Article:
Ford continues it new van strategy with more new vehicles ready to enter the market. The new Ford Transit Custom just made its global debut at the Birmingham (U.K.) Commercial Van Show this week and, as unlikely as it may seem on the surface, there could be some hints at what’s to come for future light-duty Ford pickup models.

Although the Transit Custom will not be offered for North American markets, it will include some of their latest strategies in strengthening and weight-saving Ford has to offer that could make it vehicles sold in the U.S. As much as 40-percent of the Transit Custom’s body is made from high-strength or ultra-high-strength steels, giving the van body more rigidity and weight savings to help with crash protection and fuel economy. And it should be noted, this new global vehicle (with either a 195-inch or 210-inch wheelbase) can carry loads in excess of 3000 pounds, when configured properly.

Likewise, the coming larger Transit van, the replacement for the aging E-Series body-on-frame work vans, have also used significant amounts of high-strength steel in the chassis and body to stiffen and strengthen the shell. Ford reports they’ve saved hundreds of pounds and improved fuel economy by more than 25-percent when compared with the out-going E-vans.

We’ve reported in the past Ford plans on using more aluminum and magnesium in future products to reduce weight, and there are more recent announcements that Ford is working with DOW Chemical to do more research regarding the developement and use of more carbon fiber materials to save vehicle weight, in some cases as much as 750 pounds per vehicle.

Carbon fiber materials have been used in airplanes, race cars, and the space shuttle for decades, due to it high-strength and low weight. Until recently, the costs have been prohibitive.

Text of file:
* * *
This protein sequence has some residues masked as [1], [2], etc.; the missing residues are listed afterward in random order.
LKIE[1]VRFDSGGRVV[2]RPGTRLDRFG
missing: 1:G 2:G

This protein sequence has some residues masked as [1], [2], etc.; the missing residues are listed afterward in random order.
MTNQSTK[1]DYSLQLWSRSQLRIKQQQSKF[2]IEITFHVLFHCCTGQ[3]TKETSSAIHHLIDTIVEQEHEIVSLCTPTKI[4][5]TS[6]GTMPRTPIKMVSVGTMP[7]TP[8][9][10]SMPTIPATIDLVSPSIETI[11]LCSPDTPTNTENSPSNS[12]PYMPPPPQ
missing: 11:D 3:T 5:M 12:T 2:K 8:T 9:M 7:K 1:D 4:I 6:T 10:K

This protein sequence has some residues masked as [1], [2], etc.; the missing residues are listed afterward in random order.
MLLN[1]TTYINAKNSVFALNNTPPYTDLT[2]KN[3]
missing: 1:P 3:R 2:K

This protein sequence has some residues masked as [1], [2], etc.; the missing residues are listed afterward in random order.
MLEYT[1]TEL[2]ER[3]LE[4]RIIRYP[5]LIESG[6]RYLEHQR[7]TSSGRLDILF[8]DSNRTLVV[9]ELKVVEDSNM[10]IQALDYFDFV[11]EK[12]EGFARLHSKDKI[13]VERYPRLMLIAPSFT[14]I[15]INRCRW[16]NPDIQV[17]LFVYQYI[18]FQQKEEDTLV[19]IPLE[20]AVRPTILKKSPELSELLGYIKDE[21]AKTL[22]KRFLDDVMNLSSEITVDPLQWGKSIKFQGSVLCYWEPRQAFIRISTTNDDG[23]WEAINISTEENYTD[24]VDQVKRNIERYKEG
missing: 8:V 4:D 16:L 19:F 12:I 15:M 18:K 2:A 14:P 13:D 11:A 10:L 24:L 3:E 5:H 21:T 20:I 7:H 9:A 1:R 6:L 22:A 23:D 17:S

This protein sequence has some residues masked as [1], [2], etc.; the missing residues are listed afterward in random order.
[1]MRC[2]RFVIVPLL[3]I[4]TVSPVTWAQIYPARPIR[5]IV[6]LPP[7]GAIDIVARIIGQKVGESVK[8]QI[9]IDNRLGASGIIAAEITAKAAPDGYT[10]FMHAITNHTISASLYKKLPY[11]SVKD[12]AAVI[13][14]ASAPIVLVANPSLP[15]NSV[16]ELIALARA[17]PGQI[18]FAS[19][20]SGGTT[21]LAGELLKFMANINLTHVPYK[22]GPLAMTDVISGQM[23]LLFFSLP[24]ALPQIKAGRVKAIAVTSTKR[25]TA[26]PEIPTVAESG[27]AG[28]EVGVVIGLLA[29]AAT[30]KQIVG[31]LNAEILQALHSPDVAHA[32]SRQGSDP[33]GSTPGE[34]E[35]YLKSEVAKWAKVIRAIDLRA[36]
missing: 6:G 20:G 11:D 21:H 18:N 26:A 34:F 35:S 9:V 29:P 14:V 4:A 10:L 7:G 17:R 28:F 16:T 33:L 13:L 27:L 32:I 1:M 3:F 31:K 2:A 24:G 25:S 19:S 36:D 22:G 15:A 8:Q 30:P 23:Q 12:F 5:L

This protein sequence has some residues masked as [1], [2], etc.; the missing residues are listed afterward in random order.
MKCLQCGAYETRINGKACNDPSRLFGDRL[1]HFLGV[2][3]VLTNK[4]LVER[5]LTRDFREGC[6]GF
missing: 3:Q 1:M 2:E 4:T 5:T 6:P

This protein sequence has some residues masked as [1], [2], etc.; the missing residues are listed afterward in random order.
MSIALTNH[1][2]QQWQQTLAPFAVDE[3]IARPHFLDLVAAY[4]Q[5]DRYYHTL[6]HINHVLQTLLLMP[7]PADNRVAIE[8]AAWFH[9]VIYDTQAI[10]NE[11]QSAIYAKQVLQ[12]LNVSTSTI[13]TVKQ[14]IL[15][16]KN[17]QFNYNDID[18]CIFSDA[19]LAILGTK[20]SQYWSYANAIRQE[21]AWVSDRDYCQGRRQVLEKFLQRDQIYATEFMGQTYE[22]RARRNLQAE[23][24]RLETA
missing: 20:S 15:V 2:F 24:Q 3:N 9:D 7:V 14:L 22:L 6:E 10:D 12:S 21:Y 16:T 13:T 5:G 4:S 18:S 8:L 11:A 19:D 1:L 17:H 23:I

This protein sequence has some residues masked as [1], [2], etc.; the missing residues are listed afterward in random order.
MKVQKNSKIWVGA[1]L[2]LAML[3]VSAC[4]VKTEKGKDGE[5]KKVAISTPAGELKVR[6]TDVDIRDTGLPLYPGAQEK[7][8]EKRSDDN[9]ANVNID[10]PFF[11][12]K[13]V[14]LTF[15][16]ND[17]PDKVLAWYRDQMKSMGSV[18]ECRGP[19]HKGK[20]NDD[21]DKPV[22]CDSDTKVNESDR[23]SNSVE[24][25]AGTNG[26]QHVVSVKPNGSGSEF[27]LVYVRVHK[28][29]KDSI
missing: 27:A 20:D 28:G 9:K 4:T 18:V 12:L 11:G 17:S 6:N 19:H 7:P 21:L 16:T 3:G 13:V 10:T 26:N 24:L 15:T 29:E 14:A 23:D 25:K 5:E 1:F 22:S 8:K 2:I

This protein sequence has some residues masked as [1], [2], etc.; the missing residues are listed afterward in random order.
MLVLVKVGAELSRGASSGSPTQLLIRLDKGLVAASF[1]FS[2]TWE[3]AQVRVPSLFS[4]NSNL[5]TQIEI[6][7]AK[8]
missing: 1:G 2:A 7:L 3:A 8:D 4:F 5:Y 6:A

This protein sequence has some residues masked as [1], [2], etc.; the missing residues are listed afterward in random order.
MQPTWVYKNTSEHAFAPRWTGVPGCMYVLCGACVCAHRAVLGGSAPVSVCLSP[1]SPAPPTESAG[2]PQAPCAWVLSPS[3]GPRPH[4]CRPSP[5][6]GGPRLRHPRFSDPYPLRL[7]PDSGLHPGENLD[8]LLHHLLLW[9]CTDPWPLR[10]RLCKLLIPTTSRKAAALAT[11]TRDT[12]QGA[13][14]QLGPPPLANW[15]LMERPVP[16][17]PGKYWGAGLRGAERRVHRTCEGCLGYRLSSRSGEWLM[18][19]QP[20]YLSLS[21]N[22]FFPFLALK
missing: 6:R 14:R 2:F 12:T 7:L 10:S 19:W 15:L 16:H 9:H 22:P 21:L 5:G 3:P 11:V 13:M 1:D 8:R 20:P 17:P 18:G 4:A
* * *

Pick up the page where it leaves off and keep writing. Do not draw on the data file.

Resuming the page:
Much of this motivation for all the truck manufacturers have to do with the significant bumps in fuel economy requirements in both 2014 and 2016. Ford is uniquely setup to do well with their huge investment in smaller, lighter-weight EcoBoost engines that range in size from a 1.0L I-3 to a 3.5L V-6.

We’d expect all the big pickup makers to make strong investments in weight-saving strategies from here on out. And, in fact, we’ve just seen the 2013 Ram 1500 completely redesign their frame with plenty of high-strength steel, as well as liberal use of aluminum in big pieces like the hood and control, saving almost 100 pounds. And if the new SRT Viper is any indication (more powerful and weighs less), we can expect to see more and more door panel, roofs, beds, and other body parts of trucks to make more use of lighter-weight materials.

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Ford Motor Co. engineers and designers working on the next generation of the Ford Mustang face a tough challenge of how to update the original pony car for the 21st century.

While the current generation of the Mustang remains a strong performer on the street and the sales results, it’s showing its age.


The new Ford Fusion in the United States will become the Ford Mondeo in Europe with only a few tweaks; the Fiesta and Focus are already global travelers, and even Ford’s SUV lineup will turn international with the new Escape.


There are exceptions, such as the F-series that dominates American roads and the Ranger pickup sold outside the United States, but the Mustang is the only rear-wheel-drive coupe left in Ford’s stable worldwide.


The next generation of Mustang will need to have an international touch to merit the hundreds of millions of dollars Ford will need to spend designing and building it.